Shedding Light on Reconstruction Costs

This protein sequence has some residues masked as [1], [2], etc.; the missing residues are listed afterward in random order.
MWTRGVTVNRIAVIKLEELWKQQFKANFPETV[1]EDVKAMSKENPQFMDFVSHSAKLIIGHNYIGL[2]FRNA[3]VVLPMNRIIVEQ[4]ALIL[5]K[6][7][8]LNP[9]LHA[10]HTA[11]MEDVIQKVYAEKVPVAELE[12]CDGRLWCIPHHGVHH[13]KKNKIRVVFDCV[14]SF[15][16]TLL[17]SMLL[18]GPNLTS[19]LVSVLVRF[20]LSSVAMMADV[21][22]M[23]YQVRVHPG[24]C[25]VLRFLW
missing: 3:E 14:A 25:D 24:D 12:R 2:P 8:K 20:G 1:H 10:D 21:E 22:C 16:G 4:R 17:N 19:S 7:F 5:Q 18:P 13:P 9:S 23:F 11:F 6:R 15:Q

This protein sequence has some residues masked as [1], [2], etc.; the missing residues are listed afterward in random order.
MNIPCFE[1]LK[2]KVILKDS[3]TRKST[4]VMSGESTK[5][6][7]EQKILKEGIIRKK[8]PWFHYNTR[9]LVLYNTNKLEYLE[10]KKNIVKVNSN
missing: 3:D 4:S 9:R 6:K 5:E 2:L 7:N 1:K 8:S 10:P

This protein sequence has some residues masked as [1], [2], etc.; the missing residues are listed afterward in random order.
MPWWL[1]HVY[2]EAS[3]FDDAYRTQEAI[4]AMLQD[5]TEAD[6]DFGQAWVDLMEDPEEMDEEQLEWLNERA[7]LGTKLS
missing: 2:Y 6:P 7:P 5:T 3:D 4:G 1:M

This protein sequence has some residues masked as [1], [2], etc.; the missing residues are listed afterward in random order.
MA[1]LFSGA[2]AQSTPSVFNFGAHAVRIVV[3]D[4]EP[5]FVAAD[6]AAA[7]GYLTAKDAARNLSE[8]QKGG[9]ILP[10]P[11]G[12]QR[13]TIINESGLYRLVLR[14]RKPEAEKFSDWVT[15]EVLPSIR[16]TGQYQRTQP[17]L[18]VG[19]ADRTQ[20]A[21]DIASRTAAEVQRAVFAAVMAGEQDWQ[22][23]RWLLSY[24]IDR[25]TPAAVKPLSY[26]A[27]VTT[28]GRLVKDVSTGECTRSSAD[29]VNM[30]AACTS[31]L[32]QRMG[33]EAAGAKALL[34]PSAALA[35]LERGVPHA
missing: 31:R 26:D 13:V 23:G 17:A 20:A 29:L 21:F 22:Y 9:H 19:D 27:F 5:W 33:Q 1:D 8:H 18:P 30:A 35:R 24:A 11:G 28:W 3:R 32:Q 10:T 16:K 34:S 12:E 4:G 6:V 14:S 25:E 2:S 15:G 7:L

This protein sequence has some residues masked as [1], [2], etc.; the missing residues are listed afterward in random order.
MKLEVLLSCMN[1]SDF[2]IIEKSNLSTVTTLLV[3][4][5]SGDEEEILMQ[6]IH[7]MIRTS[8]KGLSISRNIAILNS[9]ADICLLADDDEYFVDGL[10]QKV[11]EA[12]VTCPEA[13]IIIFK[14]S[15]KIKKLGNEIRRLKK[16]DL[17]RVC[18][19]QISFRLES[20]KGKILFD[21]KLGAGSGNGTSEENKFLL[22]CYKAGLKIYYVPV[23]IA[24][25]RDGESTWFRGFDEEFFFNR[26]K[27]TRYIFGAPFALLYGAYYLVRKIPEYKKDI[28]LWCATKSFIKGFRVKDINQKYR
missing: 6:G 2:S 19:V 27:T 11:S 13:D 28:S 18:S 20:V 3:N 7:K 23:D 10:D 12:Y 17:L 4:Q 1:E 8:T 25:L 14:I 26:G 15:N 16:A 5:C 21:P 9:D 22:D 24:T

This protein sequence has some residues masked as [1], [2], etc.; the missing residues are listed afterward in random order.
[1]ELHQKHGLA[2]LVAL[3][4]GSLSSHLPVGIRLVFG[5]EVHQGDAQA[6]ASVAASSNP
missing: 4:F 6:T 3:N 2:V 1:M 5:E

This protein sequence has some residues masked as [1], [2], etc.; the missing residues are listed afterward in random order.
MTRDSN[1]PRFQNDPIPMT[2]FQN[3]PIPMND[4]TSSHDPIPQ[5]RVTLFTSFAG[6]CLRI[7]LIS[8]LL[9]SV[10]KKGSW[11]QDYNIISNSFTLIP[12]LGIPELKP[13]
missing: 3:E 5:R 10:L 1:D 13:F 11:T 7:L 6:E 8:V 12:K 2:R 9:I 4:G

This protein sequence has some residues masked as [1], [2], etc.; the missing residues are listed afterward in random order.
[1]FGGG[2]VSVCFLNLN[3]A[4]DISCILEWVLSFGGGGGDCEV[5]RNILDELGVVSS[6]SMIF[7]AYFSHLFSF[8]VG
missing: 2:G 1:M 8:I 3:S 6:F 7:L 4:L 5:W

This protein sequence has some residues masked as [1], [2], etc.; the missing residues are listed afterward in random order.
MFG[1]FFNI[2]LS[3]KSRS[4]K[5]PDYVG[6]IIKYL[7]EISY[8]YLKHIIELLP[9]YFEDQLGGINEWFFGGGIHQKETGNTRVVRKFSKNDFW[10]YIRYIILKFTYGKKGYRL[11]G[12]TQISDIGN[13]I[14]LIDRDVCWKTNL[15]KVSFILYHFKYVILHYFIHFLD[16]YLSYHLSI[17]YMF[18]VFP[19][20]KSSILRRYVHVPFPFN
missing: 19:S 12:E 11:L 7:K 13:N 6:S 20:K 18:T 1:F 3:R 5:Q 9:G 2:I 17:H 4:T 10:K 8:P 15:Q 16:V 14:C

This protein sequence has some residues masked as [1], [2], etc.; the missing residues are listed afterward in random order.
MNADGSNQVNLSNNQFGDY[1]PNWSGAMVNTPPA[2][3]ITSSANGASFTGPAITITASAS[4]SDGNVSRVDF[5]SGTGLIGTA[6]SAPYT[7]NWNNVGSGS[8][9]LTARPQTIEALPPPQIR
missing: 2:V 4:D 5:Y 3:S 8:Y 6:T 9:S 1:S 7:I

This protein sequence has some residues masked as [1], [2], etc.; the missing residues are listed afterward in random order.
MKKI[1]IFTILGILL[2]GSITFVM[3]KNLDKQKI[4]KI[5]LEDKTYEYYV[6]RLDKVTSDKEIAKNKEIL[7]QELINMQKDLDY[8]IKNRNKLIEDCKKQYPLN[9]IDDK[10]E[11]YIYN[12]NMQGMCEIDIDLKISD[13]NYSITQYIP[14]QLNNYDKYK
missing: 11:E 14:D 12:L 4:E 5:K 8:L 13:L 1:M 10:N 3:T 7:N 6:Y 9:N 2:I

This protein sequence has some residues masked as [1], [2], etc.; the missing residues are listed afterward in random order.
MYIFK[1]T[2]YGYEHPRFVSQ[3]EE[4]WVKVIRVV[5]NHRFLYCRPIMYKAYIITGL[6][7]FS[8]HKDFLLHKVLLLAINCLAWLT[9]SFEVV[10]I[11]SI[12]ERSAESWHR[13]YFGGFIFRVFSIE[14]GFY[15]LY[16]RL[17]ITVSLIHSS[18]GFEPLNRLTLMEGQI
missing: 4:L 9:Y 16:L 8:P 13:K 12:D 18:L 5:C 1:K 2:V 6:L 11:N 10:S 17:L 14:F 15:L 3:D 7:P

first_img The 2018 Camp and Woolsey Wildfires in California caused devastating losses between $15 and $19 billion, according to a CoreLogic Natural Hazard Press Release. In a blog titled “Explaining to Homeowners Reconstruction Costs Versus Other Valuations,” Guy Kopperud, Principal of Industry Solutions at CoreLogic discussed several aspects of reconstruction costs vs. other valuations in the wake of damage caused by recent natural disasters. Kopperud noted that natural hazards such as wildfires have forced insurance carriers to reevaluate the need for more accurate insurance coverage to better protect their policyholders if a natural disaster should destroy their property. Speaking of the consequences of underinsurance, he said that it can “affect the mortgage industry as well.” “Many times, if a homeowner doesn’t have enough insurance coverage to rebuild, they simply walk away from their mortgages,” he added. The effects of natural disasters were evident in CoreLogic’s data on delinquency, wherein the areas affected by natural disasters have seen an increase in delinquency rates while other parts of the country are experiencing a steady decline, he noted.While the focus of insurance and mortgage industries is largely on making Insurance to Values more accurate, Kopperud emphasized that property insurance agents and carriers often receive questions from homeowners who lack clarity on reconstruction cost values and market or appraisal values. Property owners ask three most common questions after receiving a quote from their agent, says Kopperud. One of them pertains to why their homeowner’s insurance coverage is more than what the home is worth. “Many homeowners assume the cost to rebuild a property should be equal to what they paid for the property. However, insurers determine reconstruction cost values (RCVs) using sophisticated residential estimating tools that deliver RCVs at today’s prices,” he said. Answering the aforementioned query, Kopperud explains, “the reconstruction cost value is the cost to replace or rebuild a home to original or like standards at current material and labor costs within a certain geographical area. Meanwhile, a home’s market value is the price a consumer is willing to pay for the home.”Addressing questions about why the reconstruction cost value is higher than what was initially paid for the home, Kopperud said that “CoreLogic research has shown that reconstruction cost values average close to 12 percent more than new construction costs. This is because newly constructed communities can benefit from material discounts and labor efficiencies that a contractor rebuilding a home does not have.”To those homeowners who inquire about using the appraised or assessed value to determine their insurance coverage limits, he indicated that Replacement Cost New (RCN)—a term generally used by the assessor and appraisal industry—is not recommended to determine the cost to rebuild a home. He further explains that this is because RCN is based on the cost to build, at one time, an entire building of equal utility, quality, features, and finishes with neither the contractor nor property owner being under duress to have it done in a shorter time frame. Donna Joseph is a Dallas-based writer who covers technology, HR best practices, and a mix of lifestyle topics. She is a seasoned PR professional with an extensive background in content creation and corporate communications. Joseph holds a B.A. in Sociology and M.A. in Mass Communication, both from the University of Bangalore, India. She is currently working on two books, both dealing with women-centric issues prevalent in oppressive as well as progressive societies. She can be reached at [email protected] Governmental Measures Target Expanded Access to Affordable Housing 2 days ago in Daily Dose, Featured, Loss Mitigation, Market Studies, News, Servicing February 6, 2019 3,642 Views The Best Markets For Residential Property Investors 2 days ago Demand Propels Home Prices Upward 2 days ago The Week Ahead: Nearing the Forbearance Exit 2 days ago Sign up for DS News Daily Home / Daily Dose / Shedding Light on Reconstruction Costs Data Provider Black Knight to Acquire Top of Mind 2 days ago Camp Fire CoreLogic Delinquencies Guy Kopperud Insurance Coverage Natural Disasters Reconstruction Costs Woolsey Fires 2019-02-06 Donna Joseph Servicers Navigate the Post-Pandemic World 2 days ago Servicers Navigate the Post-Pandemic World 2 days agocenter_img Previous: How Aging in Place Is Restricting Young Homebuyers Next: Working in the Clouds Subscribe Demand Propels Home Prices Upward 2 days ago Related Articles Share Save The Best Markets For Residential Property Investors 2 days ago Data Provider Black Knight to Acquire Top of Mind 2 days ago About Author: Donna Joseph Governmental Measures Target Expanded Access to Affordable Housing 2 days ago Shedding Light on Reconstruction Costs Tagged with: Camp Fire CoreLogic Delinquencies Guy Kopperud Insurance Coverage Natural Disasters Reconstruction Costs Woolsey Fires  Print This Postlast_img read more